-As announced in a recent News Brief, the IMF is inviting public comment on its ongoing review of conditionality in IMF-supported programs. Please send comments on the following papers or the overview to firstname.lastname@example.org. All comments received by June 30, 2001, will be conveyed to the IMF's Executive Board as background information for a Board discussion in June and will also be taken into account in further work by IMF Staff on streamlining and focusing conditionality.
Conditionality in Fund-Supported Programs--Overview
Conditionality in Fund-Supported Programs--Policy Issues
Structural Conditionality in Fund-Supported Programs
Public Information Notice: IMF Executive Board Discusses Conditionality
Streamlining Structural Conditionality
Transcript of a press briefing on IMF Conditionality by Masood Ahmed, March 21, 2001
The Role of the IMF in Governance Issues
How Does the IMF Lend? -- A Factsheet
Pamphlet No. 45: Financial Organization and Operations of the IMF
Pamphlet No. 46: The Unique Nature of the Responsibilities of the IMF
Trade Policy Conditionality in
Prepared by the Policy Development and Review Department
February 16, 2001
1. Trade liberalization has been a key element of Fund-supported programs over the past twenty years.1 This stems from the purposes of the Fund and the importance of open trade regimes for sustainable growth, durable macroeconomic stabilization, and balance of payments viability. The Fund is mandated to facilitate the expansion and balanced growth of international trade and, by making its resources temporarily available, to give members the confidence to correct their balance of payments problems through appropriate macroeconomic and structural measures rather than resort to the kind of exchange and trade restrictions that plagued the inter-war period.2
2. This paper provides background to the review of structural conditionality. It examines the role of trade policy in Fund-supported programs and the extent, focus, and effectiveness of conditionality in this area of structural reform.3 The role of trade policy conditions was selected as a specific example because: (i) it represents a discrete policy area where there is substantial agreement on what constitutes "best practices" and where there is a significant time series of policy actions to review; and (ii) trade policy is an example of a policy area of common interest and shared responsibility between the Fund and other institutions, especially the World Bank and the World Trade Organization (WTO). The paper seeks to clarify the respective roles of these institutions in trade policy (Box 1) and also discusses how the Fund collaborates with these institutions in the context of the use of Fund resources.
3. The paper is organized as follows. To provide background for the review of trade policy conditionality, Section II discusses the role of trade policy in Fund-supported programs and the progress countries have made toward open trade regimes. Section III examines the extent and focus of trade policy conditionality. Section IV discusses monitoring and its effectiveness and how the Fund has collaborated with the World Bank and the WTO in this area. Section V summarizes the main findings.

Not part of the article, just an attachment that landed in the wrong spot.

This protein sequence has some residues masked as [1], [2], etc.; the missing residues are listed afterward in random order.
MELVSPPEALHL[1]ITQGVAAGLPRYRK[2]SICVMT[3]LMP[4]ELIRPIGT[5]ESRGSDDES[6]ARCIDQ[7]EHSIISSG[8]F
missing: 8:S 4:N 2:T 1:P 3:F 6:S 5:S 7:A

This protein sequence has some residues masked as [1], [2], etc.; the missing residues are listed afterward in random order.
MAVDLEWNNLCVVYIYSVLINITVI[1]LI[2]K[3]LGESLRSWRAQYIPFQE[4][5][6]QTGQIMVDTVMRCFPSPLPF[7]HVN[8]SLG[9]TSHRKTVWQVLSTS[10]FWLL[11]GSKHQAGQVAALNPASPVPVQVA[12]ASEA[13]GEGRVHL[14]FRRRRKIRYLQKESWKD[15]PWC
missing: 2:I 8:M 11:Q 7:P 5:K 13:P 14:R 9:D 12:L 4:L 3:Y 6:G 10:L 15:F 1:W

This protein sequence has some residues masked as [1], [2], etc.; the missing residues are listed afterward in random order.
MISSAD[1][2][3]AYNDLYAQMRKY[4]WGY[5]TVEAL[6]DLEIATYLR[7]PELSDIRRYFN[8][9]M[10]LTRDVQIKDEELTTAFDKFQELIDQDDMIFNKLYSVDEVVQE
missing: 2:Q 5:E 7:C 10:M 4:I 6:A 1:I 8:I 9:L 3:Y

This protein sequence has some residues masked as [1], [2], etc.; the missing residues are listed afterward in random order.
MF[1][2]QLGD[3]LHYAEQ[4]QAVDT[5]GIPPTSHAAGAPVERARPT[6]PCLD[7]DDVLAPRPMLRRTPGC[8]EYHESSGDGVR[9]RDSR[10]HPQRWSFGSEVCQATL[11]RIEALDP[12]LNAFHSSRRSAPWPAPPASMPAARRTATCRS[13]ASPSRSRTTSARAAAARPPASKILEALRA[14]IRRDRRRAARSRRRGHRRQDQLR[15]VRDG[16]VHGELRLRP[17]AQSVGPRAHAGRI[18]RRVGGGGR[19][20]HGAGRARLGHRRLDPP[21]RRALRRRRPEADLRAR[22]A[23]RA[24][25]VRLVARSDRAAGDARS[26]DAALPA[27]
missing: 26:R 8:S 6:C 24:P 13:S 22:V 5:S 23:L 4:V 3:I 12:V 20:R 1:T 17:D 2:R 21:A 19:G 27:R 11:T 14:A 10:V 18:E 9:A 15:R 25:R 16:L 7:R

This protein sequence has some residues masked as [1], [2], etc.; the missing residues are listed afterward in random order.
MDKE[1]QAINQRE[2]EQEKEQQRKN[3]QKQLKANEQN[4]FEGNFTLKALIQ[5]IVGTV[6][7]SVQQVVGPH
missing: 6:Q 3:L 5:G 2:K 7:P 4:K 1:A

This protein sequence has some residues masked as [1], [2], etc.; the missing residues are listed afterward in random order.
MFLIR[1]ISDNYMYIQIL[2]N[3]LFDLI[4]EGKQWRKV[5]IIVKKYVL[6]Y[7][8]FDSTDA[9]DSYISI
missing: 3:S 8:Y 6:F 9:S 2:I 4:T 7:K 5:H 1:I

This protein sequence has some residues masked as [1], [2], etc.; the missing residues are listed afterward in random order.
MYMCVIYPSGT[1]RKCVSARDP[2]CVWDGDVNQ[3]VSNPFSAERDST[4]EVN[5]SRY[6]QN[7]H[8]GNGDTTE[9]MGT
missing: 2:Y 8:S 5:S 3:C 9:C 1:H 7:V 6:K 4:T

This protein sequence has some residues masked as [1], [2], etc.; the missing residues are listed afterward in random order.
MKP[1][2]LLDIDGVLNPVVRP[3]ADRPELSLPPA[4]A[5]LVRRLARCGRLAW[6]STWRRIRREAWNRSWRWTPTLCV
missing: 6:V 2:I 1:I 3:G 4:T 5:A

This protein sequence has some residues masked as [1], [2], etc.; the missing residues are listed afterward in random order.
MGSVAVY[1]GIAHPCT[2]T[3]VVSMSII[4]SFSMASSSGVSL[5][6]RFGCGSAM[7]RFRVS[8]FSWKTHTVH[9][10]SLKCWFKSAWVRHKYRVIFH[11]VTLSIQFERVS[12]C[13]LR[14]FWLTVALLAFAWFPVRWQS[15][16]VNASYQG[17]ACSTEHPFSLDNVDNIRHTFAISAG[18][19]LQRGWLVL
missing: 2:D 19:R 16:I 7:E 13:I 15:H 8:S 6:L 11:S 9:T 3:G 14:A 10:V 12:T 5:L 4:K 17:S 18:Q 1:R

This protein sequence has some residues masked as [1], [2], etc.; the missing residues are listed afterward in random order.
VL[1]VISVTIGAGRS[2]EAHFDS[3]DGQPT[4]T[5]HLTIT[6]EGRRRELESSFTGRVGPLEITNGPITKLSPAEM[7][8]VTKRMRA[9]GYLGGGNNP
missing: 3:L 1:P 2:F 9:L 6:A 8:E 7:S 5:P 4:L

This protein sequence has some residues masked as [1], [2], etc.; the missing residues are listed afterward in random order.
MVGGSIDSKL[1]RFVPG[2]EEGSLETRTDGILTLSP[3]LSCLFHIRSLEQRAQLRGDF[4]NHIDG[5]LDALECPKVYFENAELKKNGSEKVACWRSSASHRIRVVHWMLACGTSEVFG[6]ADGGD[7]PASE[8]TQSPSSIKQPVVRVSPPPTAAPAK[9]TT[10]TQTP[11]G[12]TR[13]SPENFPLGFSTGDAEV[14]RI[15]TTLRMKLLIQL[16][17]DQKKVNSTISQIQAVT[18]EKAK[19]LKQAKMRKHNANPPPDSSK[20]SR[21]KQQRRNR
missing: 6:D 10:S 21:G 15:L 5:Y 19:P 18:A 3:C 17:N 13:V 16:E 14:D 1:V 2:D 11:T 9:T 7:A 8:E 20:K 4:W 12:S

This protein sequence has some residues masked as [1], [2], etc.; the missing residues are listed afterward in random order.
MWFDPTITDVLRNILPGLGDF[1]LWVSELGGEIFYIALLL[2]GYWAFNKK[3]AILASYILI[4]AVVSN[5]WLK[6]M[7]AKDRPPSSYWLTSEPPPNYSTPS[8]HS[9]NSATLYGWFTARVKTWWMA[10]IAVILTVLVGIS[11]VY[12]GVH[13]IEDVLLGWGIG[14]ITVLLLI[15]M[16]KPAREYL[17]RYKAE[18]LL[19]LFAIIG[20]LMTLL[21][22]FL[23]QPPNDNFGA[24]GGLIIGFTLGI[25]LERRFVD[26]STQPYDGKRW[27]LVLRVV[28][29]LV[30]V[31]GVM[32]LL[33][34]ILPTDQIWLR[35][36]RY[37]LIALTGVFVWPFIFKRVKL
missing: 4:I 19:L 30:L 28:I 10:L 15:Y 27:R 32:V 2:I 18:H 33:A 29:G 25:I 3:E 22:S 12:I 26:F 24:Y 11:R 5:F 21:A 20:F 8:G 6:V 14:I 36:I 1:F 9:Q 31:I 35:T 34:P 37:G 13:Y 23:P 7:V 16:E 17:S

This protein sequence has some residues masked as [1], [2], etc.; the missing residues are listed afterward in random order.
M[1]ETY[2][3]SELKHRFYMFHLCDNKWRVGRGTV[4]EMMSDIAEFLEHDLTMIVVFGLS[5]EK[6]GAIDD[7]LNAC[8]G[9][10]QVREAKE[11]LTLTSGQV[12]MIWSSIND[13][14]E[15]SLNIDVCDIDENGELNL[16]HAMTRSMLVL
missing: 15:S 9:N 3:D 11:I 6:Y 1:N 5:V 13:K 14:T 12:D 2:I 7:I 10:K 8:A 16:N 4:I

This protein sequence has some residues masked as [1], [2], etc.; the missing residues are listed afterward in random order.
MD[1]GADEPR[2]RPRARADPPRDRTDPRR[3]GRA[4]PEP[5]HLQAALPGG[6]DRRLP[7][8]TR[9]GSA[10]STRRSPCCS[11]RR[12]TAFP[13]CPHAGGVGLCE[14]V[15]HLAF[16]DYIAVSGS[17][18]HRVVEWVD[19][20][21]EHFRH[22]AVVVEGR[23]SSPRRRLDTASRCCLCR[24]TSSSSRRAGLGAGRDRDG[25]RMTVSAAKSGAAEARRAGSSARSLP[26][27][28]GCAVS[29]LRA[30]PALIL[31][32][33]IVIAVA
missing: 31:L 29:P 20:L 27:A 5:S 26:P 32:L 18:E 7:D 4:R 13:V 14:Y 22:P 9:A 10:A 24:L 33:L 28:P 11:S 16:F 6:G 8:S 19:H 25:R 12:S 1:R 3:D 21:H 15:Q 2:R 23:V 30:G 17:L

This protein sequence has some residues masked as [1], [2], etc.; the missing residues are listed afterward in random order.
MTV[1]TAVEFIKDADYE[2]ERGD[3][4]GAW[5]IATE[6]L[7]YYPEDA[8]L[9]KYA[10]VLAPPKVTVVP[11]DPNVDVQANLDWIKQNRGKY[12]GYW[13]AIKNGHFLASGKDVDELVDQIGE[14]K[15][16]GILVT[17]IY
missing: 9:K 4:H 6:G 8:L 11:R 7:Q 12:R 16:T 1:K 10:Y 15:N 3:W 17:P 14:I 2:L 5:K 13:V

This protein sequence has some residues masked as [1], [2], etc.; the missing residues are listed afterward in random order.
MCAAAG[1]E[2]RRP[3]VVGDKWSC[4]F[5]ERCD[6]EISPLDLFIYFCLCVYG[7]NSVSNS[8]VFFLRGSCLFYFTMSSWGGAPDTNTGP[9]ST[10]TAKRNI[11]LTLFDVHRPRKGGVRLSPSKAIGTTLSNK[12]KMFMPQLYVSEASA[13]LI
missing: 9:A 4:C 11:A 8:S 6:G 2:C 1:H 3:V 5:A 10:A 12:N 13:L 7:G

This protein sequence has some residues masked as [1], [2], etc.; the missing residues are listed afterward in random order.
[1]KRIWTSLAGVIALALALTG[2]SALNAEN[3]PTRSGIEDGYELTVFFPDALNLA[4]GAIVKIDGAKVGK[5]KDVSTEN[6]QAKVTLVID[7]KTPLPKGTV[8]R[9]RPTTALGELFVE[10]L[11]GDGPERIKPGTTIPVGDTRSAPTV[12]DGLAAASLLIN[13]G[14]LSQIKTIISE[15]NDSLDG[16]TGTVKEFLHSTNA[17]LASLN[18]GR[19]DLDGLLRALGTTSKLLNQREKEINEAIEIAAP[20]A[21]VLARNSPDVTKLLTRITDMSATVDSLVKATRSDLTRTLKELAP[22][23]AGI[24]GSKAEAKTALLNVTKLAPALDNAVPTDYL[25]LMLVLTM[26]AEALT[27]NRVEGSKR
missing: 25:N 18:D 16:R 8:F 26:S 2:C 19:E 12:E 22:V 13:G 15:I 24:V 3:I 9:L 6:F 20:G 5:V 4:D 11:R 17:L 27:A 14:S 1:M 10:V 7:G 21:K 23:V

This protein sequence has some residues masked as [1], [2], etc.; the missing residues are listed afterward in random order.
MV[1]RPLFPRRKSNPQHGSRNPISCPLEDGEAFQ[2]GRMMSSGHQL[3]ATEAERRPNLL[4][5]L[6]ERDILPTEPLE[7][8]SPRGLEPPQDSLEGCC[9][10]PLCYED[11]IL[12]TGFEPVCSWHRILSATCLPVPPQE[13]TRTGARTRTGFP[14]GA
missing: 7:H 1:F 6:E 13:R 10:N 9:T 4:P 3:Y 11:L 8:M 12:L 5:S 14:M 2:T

4. The overall objectives of Fund-supported programs are to achieve macroeconomic stability and a viable external position with a high degree of resource use. As is well known, trade liberalization plays a key role in achieving these objectives.4 5 More generally, trade liberalization both depends upon and contributes to a credible and consistent macroeconomic policy framework. Macroeconomic stability, an appropriate level of the real exchange rate, and efforts to strengthen the domestic tax system (e.g., diversifying the tax base through domestic tax reform, including introducing broad-based domestic consumption taxes) are essential to sustain market-opening measures.6 In turn, well-designed trade reform geared toward the medium-term objectives of moving to a trade regime characterized by the absence of quantitative restrictions and low, relatively uniform tariffs enhances the effectiveness of exchange rate policy and supports fiscal and external sustainability.
5. Trade liberalization has a particularly important role to play in attaining program objectives in countries facing protracted balance of payments problems of a structural nature.7 Fund facilities designed to address such problems--the Extended Fund Facility (EFF) and the Poverty Reduction and Growth Facility (PRGF)--emphasize structural reform, including the liberalization of restrictive trade and exchange regimes and complementary structural measures, to help alleviate external and domestic constraints on growth and achieve a viable external position.
6. As regards the sequencing of trade liberalization, in the first stage of liberalization, replacing distortionary quantitative restrictions with price-based measures permits the transmission of changes in international prices and exchange rates to the domestic economy; this also strengthens revenue performance by shifting rents from producers and importers to the budget. The next stage, involving the simplification of the tariff structure, the elimination of exemptions, and the reduction of the highest tariffs, is also normally revenue enhancing. Early action to develop and strengthen the domestic tax system is required to support the final stage of moving to low, relatively uniform tariffs, which improves the overall efficiency and competitiveness of the economy and reduces the dependence of the budget on trade taxes.